August 12, 2013

This and That

When I posted yesterday about our boating trip around the creeks near Baltimore, one of my commenters chided me for not reporting some wreckage I saw along the shoreline. Since it was a wood-hulled boat, I presumed that it had been there for decades, and that someone else had probably already rung it into the Department of Natural Resources. I also figured that since the Coast Guard is right along the other side of the creek, they might have noticed some rotting wood wrecks littering the creek. imageTurns out they’ve noticed it already and have even conveniently marked the location on the chart. I might sound like I am being sarcastic, but I’ve been reading navigational charts all of my life, and we had charts (in electronic form) on the boat. It’s essential that things like wrecks and submerged pilings, cables, buoys and marks, and any other impediments and aids to navigation are noted on the charts for reasons of safety. Of course, it’s a whole other thing if the boater doesn’t understand the chart, or what the symbols or lights mean. Tragedy comes of not knowing. Here.

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I am working with a researcher to find information on a man who was very influential in medicine in Baltimore for about 15 years. He was very involved in creating our medical library, at one time, the largest collection in the US. Of course, that necessitates hunting through our archives, which are only very loosely documented. But it’s fun to hunt, regardless. The other afternoon, we unearthed several files of old receipts which were just such fun to read. When you parse the sentences, they’re quite funny. They offer rates to both City and Country merchants. They have the most reasonable terms. And they take rags, which will be made into paper.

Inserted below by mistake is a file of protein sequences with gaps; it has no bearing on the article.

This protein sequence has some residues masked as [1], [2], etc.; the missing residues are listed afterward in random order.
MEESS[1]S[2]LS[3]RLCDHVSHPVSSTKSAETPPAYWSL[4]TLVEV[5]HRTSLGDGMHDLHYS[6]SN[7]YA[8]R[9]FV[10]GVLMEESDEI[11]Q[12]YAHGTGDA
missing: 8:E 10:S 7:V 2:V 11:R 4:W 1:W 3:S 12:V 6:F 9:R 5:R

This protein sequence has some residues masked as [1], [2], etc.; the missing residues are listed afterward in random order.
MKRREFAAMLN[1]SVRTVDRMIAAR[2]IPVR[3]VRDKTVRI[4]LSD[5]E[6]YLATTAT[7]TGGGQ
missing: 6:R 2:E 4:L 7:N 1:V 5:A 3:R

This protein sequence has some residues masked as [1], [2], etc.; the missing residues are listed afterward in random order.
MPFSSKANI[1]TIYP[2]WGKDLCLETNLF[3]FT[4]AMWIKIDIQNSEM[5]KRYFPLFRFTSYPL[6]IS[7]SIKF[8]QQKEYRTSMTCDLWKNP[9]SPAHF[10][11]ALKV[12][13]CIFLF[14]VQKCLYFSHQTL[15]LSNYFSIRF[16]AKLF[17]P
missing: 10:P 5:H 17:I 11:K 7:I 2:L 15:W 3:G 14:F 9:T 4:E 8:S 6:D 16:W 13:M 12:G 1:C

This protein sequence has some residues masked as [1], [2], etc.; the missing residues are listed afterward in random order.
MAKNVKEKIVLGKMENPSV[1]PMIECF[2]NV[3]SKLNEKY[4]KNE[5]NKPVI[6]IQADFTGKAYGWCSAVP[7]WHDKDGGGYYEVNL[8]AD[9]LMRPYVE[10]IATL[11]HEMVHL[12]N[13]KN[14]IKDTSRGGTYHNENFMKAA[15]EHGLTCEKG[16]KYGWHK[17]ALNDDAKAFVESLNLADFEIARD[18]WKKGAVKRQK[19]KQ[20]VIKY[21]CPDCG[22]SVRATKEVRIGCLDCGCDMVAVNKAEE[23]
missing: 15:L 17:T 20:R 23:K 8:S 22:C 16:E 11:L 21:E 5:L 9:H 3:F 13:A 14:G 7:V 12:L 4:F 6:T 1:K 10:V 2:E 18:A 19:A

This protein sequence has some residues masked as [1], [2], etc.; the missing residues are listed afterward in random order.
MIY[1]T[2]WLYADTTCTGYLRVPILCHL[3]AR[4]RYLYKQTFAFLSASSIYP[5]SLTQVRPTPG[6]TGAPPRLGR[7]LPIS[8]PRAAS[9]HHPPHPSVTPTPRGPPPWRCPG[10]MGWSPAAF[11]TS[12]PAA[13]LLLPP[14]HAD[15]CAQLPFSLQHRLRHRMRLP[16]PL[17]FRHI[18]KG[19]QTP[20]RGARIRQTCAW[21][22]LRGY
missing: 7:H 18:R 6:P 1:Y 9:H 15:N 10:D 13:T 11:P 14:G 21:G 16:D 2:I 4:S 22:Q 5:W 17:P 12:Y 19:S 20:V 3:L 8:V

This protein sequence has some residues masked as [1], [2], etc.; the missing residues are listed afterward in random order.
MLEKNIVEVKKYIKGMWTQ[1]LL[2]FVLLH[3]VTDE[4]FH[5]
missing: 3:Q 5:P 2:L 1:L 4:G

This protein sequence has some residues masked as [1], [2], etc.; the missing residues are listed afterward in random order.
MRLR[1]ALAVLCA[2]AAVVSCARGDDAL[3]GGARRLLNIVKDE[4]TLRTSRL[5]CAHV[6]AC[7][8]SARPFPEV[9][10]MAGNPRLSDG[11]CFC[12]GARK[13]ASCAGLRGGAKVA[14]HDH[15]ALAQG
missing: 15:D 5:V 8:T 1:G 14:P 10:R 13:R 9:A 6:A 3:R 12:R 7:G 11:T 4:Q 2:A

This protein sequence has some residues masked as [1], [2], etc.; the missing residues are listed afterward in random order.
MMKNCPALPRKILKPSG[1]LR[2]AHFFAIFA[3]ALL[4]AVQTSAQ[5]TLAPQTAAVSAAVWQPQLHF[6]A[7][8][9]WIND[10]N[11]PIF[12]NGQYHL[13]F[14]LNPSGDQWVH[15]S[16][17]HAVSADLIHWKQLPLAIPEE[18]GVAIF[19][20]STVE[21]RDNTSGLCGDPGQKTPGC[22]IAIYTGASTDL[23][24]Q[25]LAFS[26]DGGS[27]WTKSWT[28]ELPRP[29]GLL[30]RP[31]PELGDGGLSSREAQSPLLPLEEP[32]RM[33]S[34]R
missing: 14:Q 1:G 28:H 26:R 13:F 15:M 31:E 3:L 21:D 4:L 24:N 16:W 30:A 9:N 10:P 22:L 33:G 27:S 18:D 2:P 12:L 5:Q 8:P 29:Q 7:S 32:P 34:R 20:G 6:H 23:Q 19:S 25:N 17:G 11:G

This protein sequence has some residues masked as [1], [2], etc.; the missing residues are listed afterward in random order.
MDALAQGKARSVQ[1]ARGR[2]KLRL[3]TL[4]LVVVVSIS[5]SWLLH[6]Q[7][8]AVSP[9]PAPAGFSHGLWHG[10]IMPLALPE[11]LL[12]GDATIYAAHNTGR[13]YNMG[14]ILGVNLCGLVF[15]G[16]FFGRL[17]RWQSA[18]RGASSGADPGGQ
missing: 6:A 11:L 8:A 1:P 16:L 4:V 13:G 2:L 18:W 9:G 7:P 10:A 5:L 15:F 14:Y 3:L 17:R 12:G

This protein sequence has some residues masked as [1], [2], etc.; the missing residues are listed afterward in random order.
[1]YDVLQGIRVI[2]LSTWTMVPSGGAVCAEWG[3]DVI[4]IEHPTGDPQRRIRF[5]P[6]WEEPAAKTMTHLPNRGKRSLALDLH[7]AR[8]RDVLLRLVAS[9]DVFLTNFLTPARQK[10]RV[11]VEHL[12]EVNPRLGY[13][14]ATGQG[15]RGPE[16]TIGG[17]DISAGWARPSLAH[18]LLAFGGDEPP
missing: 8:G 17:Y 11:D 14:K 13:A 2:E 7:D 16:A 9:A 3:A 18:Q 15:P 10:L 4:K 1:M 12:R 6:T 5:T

Here’s another classic one. Items will be made in a “Tasty and Faithful manner, with Dispatch”. As you can see, we got a lot of printing done, as we were publishing medical journals, books, pamphlets, and lists of members.

Most of them have beautiful engraving, either of their goods or their building. Others have some fanciful motif on them. But all of them are pretty small – most measure less than an inch or two in either direction. Here are some of my favourites.

Of course, how could I resist this one?image

This one says that the stone used for the engraving will remain the property of the printer, who was still in business up until the last decade or so.

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I keep finding paintings around our offices, and today, I found this gal hanging on a wall. image

None of the women in our portrait collection are marked with any identifying information. It really bothers me.

All for now! Ta!

2 comments:

  1. Thank you for shining a light on this issue of wreckage. Silly me, reading too much into the name Coast Guard. The "coasties" are protecting us from illegal immigrants drifting upon our shores in inner tubes and boats with torn sails, they do not monitor the waterways for derelict vessels rotting away. John Q Public must wait for another Hurricane Sandy to clear them and scatter the debris. problem solved. A measly 5% "tax" on new boat purchases "funds" efforts to clear the waterways in Maryland. If the recreational boat industry saw fit to lobby the state to clear up the waterways and make them safer for boats and captains.... Oh Go Ravens

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  2. well done!xxpeggybraswelldesign.com

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